The esophagus (gullet) is the hollow muscular tube that carries food from the mouth down into the stomach. Esophageal cancer is a malignant cancer that affects the tissues lining the esophagus. It can occur in any part of the esophagus. Treatment for esophageal cancer aims at destroying these cancerous cells. Surgery is the most common treatment for esophageal cancer.
Esophageal cancer surgery aims at curing cancer by surgically removing the whole (total esophagectomy) or part of the esophagus (esophagectomy) and the surrounding tissue that is affected. The left-out esophagus is then reattached to the stomach after pulling it into the chest. When whole of esophagus is removed the whole stomach is pulled up in the chest and is used to replace esophagus. Sometimes a portion of the large intestine is cut and surgically attached to replace the esophagus. To reduce the risk of recurrence of cancer lymph nodes from the surrounding area are also removed (lymphadenectomy). In case the cancer spreads to the stomach, upper part of the stomach is removed along with part of affected esophagus (esophago-gastrectomy).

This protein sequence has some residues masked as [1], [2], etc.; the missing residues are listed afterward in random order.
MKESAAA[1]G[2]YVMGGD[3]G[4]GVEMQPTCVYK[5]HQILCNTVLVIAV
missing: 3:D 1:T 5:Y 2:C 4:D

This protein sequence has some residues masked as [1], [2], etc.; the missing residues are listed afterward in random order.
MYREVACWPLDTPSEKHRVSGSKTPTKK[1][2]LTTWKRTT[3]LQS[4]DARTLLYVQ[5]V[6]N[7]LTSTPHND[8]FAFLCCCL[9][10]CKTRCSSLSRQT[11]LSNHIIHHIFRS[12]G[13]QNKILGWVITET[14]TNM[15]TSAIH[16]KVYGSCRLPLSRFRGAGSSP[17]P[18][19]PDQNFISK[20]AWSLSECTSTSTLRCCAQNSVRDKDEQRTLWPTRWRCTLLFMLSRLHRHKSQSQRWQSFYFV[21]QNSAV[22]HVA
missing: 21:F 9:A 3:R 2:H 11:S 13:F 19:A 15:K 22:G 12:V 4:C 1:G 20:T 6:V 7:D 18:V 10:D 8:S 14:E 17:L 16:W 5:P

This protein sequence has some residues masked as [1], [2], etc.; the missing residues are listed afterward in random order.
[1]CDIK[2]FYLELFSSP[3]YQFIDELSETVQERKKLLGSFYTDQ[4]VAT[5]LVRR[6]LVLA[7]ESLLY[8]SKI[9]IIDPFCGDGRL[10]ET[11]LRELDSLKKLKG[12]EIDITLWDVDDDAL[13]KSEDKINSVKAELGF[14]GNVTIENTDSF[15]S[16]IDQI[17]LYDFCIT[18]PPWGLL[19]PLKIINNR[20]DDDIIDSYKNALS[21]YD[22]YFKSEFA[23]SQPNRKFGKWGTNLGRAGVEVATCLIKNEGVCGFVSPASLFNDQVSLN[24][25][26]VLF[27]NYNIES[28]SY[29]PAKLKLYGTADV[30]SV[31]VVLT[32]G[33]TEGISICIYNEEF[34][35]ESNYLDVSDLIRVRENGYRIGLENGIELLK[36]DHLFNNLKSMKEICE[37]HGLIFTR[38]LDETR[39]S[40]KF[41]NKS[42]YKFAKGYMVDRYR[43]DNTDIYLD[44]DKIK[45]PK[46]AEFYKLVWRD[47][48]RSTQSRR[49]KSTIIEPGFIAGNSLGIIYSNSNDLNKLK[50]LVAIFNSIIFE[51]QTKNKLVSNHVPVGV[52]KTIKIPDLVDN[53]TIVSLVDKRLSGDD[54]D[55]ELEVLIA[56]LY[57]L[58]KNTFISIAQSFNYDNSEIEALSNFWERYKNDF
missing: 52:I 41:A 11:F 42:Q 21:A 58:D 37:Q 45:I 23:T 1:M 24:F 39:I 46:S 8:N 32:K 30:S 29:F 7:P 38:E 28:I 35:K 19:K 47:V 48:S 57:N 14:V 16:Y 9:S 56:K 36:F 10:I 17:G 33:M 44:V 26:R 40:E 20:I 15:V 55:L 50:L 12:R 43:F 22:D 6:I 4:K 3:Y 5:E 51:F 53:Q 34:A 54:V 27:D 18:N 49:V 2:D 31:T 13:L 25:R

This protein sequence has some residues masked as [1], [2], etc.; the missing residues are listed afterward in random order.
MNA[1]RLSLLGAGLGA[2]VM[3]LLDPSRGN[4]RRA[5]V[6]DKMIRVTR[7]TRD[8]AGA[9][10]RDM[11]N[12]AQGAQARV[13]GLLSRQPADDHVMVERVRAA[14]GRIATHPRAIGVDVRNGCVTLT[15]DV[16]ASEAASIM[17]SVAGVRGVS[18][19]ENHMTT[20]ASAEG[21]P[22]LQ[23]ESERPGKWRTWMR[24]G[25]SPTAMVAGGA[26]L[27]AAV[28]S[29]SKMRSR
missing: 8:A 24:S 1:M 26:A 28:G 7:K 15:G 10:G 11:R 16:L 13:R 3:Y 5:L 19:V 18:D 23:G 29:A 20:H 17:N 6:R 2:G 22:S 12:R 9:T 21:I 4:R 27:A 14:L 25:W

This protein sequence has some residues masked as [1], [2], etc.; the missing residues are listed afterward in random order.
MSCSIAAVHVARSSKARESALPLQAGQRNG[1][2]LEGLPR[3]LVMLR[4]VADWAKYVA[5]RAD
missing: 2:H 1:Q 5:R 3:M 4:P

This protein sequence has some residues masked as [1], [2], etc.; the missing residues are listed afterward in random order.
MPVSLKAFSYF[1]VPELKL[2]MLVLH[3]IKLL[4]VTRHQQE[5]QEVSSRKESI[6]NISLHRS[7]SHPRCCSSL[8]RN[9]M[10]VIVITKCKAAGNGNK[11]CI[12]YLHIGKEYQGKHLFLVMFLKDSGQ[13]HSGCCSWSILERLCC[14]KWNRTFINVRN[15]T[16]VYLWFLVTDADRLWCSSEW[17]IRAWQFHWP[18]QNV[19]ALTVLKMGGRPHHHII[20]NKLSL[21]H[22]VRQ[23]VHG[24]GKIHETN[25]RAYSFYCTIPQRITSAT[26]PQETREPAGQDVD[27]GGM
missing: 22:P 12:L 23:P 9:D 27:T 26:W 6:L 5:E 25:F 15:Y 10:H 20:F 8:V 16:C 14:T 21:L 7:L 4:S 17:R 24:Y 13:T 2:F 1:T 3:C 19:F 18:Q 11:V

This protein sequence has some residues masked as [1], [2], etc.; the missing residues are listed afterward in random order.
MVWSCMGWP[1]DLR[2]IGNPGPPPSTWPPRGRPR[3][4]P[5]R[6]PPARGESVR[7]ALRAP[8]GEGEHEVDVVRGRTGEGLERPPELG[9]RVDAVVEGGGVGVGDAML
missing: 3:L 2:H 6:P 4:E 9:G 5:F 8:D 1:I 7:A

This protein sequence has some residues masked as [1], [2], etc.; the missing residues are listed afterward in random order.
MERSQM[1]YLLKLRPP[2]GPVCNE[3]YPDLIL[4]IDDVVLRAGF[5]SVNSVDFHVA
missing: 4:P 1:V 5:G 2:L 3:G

Surgery for esophageal cancer can be done by either an open approach or by a minimally invasive approach using laparoscopy (minimally invasive esophagectomy). But in certain cases it sometimes becomes necessary to switch from minimally invasive to open approach depending on the situation. The type of the approach depends on the situation and is decided by the surgeon.
In an open approach a large incision is made on the neck, chest or tummy depending on the location of the cancer and the required procedure is done. In laparoscopic approach the surgery is done in two parts. First the portion of the affected esophagus is removed laparoscopically through 3-4 small incisions in the chest. The surgeon can view the image on the monitor provided by the camera on the laparoscope inserted through one small hole in the chest during the surgery. The stomach is then reattached to the esophagus either through a large incision or by laparoscopy. Laparoscopic approach is less invasive and thus leads to less pain and fewer complications.
Some health funds will cover surgery for esophageal cancer. Please check with your health plans for details.
What are the risks and complications of surgery for esophagus cancer?
The major complications of the surgery may include pneumonia and leaking of digestive fluids at the place where the stomach is attached to the remaining esophagus. Surgery in severe cases of esophageal cancer is mostly done after chemotherapy and radiation therapy.